Have you ever thought about the reality of the characters who make up the well-known Christmas story? I’m serious. Have you ever really wondered?
I have wondered lately about what it must have been like for people like Mary, Joseph, and even the innkeeper. A song from Brandon Heath’s Christmas album is resonating with me even now as I write. His song “Just a Girl” asks the listener to consider the innkeeper who turned Mary and Joseph away at the door, saying the inn was too full. Instead, he offered the use of his stable, and this is where the birth of Jesus took place.
Scripture doesn’t tell us what motivated the innkeeper to refuse Mary and Joseph a night’s stay at his establishment. It could be that the inn was legitimately full that night. Many people were coming and going with the census taking place, and maybe there just wasn’t any room as he told them. But what if he was lying? What if he saw a mother-to-be so close to giving birth and thought that housing the couple would just be a hassle. Maybe he didn’t want to deal with the messiness of birth. Maybe he didn’t want to be inconvenienced. What if, when he learned of the child’s birth and its significance, did he regret not letting them in? Did he realize that he had just missed offering shelter to the Son of God? Was he regretful or remorseful? Or was he hard-hearted and bitter?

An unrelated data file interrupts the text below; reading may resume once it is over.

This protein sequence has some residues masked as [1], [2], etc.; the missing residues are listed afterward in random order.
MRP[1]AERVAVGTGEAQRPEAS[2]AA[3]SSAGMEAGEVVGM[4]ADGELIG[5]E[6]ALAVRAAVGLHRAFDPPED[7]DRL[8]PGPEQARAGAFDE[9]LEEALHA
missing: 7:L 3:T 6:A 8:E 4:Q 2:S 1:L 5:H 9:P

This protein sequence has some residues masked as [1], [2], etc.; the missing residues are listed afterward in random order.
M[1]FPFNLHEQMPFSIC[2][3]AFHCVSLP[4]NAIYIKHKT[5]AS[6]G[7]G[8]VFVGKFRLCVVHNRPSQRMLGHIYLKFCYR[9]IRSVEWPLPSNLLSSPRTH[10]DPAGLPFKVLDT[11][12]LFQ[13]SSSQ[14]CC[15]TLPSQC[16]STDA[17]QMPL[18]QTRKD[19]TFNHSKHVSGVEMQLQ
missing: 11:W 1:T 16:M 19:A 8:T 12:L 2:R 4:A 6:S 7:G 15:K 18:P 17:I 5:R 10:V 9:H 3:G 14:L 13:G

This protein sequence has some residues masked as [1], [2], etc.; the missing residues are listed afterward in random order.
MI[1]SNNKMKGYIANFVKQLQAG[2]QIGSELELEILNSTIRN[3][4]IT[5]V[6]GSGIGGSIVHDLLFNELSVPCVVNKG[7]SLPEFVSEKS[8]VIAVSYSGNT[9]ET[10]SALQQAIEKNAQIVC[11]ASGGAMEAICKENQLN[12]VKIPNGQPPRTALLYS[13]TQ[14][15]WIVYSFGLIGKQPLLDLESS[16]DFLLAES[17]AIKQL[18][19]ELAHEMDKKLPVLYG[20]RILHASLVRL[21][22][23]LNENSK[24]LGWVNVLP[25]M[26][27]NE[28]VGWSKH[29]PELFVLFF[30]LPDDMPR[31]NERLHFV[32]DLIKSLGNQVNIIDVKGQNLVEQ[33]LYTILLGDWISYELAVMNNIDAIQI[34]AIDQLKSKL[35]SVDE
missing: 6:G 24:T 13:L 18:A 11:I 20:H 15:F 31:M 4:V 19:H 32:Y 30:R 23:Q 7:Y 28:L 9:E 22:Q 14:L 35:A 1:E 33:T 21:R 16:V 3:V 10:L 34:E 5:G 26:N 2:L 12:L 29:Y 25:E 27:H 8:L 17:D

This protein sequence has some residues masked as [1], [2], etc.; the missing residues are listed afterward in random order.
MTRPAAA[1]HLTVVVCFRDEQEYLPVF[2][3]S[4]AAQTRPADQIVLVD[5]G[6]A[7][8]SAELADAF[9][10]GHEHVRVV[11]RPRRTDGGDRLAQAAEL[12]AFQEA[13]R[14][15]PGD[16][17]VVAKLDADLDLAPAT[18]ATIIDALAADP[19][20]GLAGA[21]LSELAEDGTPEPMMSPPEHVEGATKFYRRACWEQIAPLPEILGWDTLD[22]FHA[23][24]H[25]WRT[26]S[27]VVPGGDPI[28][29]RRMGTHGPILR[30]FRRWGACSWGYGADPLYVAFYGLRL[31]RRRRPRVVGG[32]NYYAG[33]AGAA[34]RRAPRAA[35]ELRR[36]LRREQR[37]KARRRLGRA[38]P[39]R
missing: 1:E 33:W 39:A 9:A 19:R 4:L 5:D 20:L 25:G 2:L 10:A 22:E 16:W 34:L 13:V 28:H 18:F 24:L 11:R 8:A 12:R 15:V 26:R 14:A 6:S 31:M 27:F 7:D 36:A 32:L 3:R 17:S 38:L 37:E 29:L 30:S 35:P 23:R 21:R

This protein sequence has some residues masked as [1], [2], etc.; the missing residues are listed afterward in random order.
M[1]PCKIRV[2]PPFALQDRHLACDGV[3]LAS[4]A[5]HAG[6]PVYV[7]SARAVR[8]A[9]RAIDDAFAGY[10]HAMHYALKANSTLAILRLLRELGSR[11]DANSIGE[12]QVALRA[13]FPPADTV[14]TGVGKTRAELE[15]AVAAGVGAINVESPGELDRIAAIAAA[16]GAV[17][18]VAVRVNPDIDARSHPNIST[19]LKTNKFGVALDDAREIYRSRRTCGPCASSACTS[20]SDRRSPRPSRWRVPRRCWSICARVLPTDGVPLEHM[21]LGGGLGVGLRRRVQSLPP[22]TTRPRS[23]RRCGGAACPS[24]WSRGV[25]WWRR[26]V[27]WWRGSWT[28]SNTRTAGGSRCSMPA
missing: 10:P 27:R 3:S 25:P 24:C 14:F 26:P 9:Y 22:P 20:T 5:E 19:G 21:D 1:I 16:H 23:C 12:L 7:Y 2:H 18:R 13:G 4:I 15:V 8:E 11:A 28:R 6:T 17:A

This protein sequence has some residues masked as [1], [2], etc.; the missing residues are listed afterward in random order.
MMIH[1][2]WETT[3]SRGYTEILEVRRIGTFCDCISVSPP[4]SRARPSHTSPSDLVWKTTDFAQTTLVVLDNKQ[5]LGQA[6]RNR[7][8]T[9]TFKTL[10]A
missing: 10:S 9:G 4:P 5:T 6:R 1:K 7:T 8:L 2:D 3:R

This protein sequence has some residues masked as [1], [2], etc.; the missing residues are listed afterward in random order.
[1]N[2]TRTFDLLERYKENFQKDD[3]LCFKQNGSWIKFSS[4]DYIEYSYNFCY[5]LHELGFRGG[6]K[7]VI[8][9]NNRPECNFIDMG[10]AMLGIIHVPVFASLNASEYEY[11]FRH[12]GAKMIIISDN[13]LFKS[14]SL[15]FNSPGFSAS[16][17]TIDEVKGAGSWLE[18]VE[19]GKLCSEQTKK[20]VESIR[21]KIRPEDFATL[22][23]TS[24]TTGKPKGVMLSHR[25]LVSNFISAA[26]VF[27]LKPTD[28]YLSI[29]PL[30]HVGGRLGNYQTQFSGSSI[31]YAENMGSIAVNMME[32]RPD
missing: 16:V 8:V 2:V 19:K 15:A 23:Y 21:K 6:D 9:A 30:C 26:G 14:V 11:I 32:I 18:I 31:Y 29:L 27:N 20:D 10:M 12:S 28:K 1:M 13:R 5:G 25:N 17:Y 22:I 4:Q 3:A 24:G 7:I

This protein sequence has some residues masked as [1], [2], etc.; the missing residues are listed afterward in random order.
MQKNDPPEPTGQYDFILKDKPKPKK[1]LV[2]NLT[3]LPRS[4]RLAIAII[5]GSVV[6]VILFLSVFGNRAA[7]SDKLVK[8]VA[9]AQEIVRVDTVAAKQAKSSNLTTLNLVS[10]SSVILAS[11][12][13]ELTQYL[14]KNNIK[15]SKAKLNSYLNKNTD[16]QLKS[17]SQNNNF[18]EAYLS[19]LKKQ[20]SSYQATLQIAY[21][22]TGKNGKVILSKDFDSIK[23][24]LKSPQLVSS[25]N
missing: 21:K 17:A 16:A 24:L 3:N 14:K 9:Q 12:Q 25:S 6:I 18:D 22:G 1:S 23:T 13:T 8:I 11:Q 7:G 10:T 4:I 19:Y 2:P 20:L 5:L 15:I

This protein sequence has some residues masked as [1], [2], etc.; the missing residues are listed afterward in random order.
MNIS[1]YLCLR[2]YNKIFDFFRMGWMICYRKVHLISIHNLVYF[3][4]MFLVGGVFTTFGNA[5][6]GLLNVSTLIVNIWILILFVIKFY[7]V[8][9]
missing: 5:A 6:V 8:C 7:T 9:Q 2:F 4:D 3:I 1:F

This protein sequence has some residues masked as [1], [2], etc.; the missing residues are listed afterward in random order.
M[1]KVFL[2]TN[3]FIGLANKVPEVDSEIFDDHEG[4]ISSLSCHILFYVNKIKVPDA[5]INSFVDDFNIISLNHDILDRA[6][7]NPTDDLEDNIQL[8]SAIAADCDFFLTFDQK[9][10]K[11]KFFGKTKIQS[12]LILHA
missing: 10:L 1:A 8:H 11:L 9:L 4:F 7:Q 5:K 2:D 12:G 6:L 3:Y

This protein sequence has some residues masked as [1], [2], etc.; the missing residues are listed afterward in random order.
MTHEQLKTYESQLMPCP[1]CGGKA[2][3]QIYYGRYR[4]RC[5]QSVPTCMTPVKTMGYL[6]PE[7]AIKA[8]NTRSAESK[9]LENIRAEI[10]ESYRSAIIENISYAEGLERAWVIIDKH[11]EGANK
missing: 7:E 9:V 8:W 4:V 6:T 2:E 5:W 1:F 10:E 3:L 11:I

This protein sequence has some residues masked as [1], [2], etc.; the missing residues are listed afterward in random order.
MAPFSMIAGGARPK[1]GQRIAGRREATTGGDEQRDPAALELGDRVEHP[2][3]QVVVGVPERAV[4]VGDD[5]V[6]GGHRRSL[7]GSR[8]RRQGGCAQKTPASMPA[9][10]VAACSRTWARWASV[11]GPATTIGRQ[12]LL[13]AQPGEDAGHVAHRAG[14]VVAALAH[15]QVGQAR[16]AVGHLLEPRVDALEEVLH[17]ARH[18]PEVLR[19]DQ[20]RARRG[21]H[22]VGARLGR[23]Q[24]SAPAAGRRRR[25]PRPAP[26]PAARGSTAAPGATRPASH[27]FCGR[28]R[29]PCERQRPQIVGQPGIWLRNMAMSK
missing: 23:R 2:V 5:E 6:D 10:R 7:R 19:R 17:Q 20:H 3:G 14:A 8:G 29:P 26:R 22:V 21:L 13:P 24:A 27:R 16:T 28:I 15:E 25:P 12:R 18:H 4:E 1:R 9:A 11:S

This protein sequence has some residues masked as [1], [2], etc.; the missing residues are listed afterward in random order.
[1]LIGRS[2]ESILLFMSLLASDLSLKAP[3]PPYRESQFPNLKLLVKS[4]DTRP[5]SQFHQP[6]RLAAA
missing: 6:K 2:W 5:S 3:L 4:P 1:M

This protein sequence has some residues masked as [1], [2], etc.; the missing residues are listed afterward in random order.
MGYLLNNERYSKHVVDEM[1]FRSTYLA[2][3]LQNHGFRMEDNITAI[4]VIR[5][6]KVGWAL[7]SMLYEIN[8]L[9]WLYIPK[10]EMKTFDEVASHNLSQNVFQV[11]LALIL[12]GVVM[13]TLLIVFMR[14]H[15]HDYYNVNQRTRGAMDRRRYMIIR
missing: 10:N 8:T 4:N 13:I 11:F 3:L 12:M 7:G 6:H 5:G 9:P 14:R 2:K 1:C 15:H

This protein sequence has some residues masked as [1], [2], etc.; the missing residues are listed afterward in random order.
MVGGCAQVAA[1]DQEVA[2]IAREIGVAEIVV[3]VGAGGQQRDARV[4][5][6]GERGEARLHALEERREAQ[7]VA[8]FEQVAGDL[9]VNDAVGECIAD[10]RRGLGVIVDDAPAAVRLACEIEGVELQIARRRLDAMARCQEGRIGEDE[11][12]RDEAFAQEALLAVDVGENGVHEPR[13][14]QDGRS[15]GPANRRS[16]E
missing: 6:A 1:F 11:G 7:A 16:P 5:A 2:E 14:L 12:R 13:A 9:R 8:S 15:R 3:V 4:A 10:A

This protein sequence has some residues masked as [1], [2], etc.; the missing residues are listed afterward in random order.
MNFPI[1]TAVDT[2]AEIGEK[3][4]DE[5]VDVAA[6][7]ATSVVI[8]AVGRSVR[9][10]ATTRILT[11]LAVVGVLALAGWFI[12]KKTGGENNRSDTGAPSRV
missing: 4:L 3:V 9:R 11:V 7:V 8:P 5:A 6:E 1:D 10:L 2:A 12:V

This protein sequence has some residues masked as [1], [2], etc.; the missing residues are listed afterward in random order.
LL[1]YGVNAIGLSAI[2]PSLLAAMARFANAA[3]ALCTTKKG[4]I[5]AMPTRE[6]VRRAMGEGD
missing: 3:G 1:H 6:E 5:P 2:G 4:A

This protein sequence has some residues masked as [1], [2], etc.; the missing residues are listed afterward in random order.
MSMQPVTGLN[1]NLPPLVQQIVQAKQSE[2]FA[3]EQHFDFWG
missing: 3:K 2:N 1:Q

Now, take a moment to think about Joseph. When the angel appeared to Mary and gave her the news of her impending pregnancy, she accepted the path laid out before her. For Joseph, the situation wasn’t as black and white. In fact, when he learned of Mary’s pregnancy, his first reaction was to divorce her quietly for her suspected unfaithfulness. But then an angel appeared to him too, and suddenly, he and Mary had something in common: the awesome stories of angels coming to speak with them.
But even with the incredible angelic visitations, Joseph could have chosen not to believe. He could have run away and told Mary she was crazy. But then he wouldn’t have been there that night in the stable as Mary gave birth because he would have taken the easy route.
I have been reading Touching Wonder: Recapturing the Awe of Christmas by John Blase. In this book, the author tells the Christmas story using Scripture and unique renderings and character descriptions. As he recounts the angels appearing to the shepherds, I took notice of Blase’s use of the Biblical words “keeping watch” in relation to the shepherds keeping watch over their sheep that night. Later as the shepherds find Mary, Joseph, and baby Jesus in the stable, one shepherd boy looks at Joseph and asks if the baby is his son. Joseph hesitates, but then says that he is not the father but that the child is God’s son; he is simply keeping watch over Him.
This idea of “keeping watch” is symbolic of our focus during Advent. Just as the shepherds are keeping watch over their flocks and Joseph is keeping watch over his earthly “son,” we are also keeping watch. What are we watching for? Well, the Messiah has already come and been born on this earth. That was over two thousand years ago. But now we are watching and waiting for His return.
Advent is a beautiful reminder of the Second Coming that is still yet to be established. I encourage each one of you to take these remaining weeks of Advent and reflect on this truth. Keep watching and waiting, for He could return at any moment. He is coming, and He is coming soon.